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Places we grow up and live in are more than mere spaces where individuals, groups, and institutions function daily as active agents. In their vast range of material aspects and scales, they are much more than the “containers” and “foregrounds” of our lives. Instead, they influence our ways of thinking, feeling, imagining, and acting, that is, our capacity to give meaning to our relationship with the world. In this sense, both in material and symbolic terms, places inhabit us as much as we inhabit them.
However, Marc Augé’s 1992 book Non-Places: An Introduction to an Anthropology of Supermodernity (1995 for English translation) marked a turning point in the examination of the notion of place. In his book, he proposes a critical reading of specific physical places of modernity – for instance, airports, hotel rooms, and highways – that do not meet the anthropological conditions he believed necessary for them to be considered “real places”, that is loci where human life can make sense and thrive. His conceptualization of non-places invites constructive criticism and creative revision. For instance, are “non-places” not just another kind of place, rather than a counterpart or the opposite of place? Are places and non-places mutually exclusive, permanent and separate or, on the contrary, are their limits fluid so that a place can become a non-place and vice versa?
In any case, we invite colleagues to reflect on ancient perceptions of space and place and consider how the concept of non-place can contribute to our understanding of and research on anthropological, political, social and cultural aspects of ancient and early medieval Mediterranean from the Archaic period to the end of Late Antiquity (7th c. BCE – 7th CE), in relation to place and space.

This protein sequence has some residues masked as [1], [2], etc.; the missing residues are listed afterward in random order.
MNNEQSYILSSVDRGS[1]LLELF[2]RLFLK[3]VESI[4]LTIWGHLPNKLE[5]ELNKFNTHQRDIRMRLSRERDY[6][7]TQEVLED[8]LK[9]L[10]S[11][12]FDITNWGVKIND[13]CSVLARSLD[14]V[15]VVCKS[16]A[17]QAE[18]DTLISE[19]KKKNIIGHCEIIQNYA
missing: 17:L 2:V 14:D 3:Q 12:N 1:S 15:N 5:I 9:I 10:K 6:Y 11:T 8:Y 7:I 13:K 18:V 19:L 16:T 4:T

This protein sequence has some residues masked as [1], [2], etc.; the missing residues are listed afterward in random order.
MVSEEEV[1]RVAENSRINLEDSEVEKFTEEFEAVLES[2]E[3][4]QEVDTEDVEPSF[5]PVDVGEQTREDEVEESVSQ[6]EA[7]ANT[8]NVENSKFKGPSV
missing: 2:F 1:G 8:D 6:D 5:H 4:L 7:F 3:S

Photo Credit: Passing Through by Lesley Oldaker (2012); 90x90 cm., oil on canvas. Private collection. ©Lesly Oldaker. Courtesy of the artist.
As a matter of fact, the concept of “non-place” remains operative in approaching the shifting or marginal character of certain spaces and specific zones because of their peripheral location or their untypical nature, function, or material arrangement. The introduction of the concept of non-place in Antiquity and beyond requires questioning the criteria and perspectives according to which physical spaces or territories, with the symbolic meaning they convey, can be qualified as non-places. Although the conceptualization and categorization of non-places can be ambiguous if perceived with the criteria of functionality, territorial and aesthetic centrality, and positivity, they nonetheless represent critical spaces with regard to this centrality and its grounding processes and institutions. In this sense, they can serve as alternative spaces to perceive, understand, and reconfigure “places” in their physical and symbolical dimensions, as well as in their interactions.
A zone with fervently debated geographical boundaries and fragmented in geopolitical terms, the Caribbean is often presented as a sort of non-place or, perhaps, an out-of-place in contexts of hegemonic discourse. Historically and culturally, Caribbean countries and territories appear mostly disconnected from one another, as some kind of peripheral appendages of former or current colonial powers. Combined with fragmentary islandic geography and limited autonomy for most of its components, this geopolitical marginality may explain, at least in part, why classical and Mediterranean studies are relatively underrepresented in the area as if conditions in the Caribbean were not favourable for knowledge to flourish in the same way as in purportedly steady political, economic, and cultural environments in “mother countries”. Reflecting on non-places from a Caribbean ubication, thus, constitutes much more than merely an academic exercise. Instead, it is a question of investigating what an approach to an ancient perception of space from an allegedly marginal geopolitical area can reveal about non-places, and about the cultural and geopolitical strategies tacitly at work in the subject, concept, and methods of the study of Classical Civilization and its Mediterranean context, from the great civilizations of the Levant in the first millennium BCE to Classical Islam and the early medieval/Byzantine period (7th c. BCE – 7th c. CE).